The effects of a remote atoll and lagoon on the marine boundary layer
Daley, Eric L.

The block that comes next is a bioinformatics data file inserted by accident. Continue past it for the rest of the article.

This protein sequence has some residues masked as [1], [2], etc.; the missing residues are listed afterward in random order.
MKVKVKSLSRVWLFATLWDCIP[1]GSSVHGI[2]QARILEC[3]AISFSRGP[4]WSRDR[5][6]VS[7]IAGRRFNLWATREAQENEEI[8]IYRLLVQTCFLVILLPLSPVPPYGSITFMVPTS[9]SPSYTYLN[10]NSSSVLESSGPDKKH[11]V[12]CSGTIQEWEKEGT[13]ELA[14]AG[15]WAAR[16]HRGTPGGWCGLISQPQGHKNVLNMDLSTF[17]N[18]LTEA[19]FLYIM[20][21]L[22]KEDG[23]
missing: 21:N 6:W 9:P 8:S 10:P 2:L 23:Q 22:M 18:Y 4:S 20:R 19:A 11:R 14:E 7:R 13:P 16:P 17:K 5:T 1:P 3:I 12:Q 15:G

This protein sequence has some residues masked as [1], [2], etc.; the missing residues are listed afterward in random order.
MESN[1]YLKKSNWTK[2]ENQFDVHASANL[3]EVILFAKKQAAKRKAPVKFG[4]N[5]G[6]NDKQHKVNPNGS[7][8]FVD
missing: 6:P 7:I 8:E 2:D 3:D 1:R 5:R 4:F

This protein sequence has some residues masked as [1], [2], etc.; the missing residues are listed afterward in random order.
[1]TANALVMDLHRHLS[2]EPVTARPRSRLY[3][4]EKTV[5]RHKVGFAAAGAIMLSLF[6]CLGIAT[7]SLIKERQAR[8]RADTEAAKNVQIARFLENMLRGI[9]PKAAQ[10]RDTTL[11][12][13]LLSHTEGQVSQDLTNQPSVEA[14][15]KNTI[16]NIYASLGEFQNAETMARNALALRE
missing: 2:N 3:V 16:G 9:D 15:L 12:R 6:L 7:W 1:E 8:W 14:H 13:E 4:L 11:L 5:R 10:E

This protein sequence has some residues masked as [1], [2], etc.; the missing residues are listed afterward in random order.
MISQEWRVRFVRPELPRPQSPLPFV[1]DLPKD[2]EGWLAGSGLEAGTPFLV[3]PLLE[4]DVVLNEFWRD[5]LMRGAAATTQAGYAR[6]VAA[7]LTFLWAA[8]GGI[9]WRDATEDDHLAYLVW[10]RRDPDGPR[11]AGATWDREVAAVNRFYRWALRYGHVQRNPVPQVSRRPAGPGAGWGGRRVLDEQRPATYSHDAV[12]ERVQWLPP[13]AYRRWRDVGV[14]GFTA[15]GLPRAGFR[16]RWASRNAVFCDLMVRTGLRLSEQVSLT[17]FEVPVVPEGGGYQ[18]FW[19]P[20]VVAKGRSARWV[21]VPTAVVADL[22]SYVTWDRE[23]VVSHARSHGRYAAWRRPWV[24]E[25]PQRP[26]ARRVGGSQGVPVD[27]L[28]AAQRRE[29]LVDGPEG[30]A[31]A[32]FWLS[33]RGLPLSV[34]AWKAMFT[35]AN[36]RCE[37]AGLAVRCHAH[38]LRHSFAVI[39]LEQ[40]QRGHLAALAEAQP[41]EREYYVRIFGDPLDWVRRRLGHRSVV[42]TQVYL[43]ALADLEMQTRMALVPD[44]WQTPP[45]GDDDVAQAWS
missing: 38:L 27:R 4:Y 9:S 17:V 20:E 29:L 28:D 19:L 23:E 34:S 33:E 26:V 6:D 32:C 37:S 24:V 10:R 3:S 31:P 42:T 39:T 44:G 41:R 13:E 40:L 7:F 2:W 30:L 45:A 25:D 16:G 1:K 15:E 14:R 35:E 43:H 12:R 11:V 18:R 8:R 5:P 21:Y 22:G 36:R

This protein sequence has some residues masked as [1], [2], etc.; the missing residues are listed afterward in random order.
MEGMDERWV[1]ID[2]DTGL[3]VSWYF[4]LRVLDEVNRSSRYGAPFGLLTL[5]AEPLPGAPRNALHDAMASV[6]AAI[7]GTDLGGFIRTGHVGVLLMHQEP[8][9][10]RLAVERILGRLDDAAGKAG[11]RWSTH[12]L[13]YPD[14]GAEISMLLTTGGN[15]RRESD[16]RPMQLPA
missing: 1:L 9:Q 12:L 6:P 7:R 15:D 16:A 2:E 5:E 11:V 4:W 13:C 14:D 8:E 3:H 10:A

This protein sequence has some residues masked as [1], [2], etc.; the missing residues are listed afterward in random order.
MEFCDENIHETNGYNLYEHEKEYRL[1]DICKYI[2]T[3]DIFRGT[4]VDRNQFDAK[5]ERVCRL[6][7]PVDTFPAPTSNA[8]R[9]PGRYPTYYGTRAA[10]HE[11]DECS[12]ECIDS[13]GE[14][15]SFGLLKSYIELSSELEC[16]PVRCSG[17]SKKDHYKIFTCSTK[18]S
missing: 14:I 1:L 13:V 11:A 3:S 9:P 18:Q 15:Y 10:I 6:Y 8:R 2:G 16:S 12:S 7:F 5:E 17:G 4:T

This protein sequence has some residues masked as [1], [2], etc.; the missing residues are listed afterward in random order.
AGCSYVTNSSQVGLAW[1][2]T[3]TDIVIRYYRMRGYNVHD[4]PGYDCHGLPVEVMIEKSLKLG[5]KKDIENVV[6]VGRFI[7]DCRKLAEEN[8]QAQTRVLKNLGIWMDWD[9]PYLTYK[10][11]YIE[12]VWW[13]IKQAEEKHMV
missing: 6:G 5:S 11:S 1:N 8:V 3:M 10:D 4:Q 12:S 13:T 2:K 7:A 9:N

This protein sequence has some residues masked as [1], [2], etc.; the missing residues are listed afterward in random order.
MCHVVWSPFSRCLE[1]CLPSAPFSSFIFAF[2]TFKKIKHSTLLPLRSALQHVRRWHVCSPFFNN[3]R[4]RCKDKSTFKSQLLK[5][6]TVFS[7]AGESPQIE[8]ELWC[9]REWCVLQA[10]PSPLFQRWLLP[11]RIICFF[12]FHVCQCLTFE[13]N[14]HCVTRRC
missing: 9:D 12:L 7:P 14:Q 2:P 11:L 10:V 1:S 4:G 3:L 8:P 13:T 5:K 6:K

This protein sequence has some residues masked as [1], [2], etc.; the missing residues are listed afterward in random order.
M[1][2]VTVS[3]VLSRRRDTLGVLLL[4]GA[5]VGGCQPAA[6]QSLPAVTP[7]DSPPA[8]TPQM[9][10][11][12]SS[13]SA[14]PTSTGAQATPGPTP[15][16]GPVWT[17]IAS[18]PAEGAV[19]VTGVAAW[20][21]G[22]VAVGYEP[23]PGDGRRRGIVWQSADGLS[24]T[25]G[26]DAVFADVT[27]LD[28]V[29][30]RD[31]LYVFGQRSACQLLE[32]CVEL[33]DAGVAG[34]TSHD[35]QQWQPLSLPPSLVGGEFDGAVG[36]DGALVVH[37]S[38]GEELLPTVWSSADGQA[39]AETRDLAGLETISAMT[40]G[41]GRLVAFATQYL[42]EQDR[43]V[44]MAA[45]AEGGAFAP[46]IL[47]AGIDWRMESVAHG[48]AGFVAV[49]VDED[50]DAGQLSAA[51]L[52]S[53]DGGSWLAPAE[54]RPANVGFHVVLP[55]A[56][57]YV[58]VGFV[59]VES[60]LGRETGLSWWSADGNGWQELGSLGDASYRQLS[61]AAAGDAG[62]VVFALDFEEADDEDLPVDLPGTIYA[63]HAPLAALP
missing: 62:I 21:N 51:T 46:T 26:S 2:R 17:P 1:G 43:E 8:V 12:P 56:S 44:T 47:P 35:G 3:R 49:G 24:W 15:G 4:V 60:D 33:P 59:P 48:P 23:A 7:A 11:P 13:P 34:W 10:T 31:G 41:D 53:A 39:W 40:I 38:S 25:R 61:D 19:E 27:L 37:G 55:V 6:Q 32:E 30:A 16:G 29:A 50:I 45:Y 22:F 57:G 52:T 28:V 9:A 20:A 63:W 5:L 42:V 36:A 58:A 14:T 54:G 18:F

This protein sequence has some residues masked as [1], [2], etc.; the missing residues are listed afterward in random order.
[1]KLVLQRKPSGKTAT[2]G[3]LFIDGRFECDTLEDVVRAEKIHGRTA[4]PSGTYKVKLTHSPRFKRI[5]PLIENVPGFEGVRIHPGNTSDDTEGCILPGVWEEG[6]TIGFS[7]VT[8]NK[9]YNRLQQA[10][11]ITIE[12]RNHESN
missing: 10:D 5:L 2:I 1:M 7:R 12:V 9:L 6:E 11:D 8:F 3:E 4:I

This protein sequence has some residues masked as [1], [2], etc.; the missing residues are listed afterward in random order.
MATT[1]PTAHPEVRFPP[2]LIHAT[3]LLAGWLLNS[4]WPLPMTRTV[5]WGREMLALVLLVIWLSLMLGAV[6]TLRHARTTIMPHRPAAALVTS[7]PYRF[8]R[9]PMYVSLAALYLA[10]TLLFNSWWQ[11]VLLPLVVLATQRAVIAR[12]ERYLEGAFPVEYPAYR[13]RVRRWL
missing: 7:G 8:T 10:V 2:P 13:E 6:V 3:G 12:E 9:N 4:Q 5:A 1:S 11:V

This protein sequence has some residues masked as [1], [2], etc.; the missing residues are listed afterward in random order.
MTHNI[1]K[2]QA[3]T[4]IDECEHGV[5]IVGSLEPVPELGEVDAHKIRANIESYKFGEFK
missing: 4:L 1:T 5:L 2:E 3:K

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The presence of an island is known to affect the marine environment in multiple ways depending on the size, shape, and particularly the topography of the island. The dominant effect is seen in the atmospheric boundary layer through the significant change in surface roughness and land surface heating, while steep topography on a small island may affect large scale systems such as tropical cyclones. In this study, we investigate the role of a small remote coral atoll, Diego Garcia, in the Indian Ocean in modifying the marine environment. Dropsonde measurements made near the island were used to identify the effects of Diego Garcia in wind reduction and moisture enhancement. A case analysis was made using measurements from 04 December 2011 to quantify horizontal and vertical extent and the magnitude of the effects. Additionally, high-resolution COAMPS simulations were used to examine the potential of using mesoscale model to quantify flow modifications by small islands. COAMPS was able to simulate the wind reduction by the island, but could not quantify its effect on low-level moisture. Finally, a comparison between the dropsonde nearby and rawinsonde measurements from the island reveals the deficiency of the island-based rawinsonde measurements in representing the marine environment.
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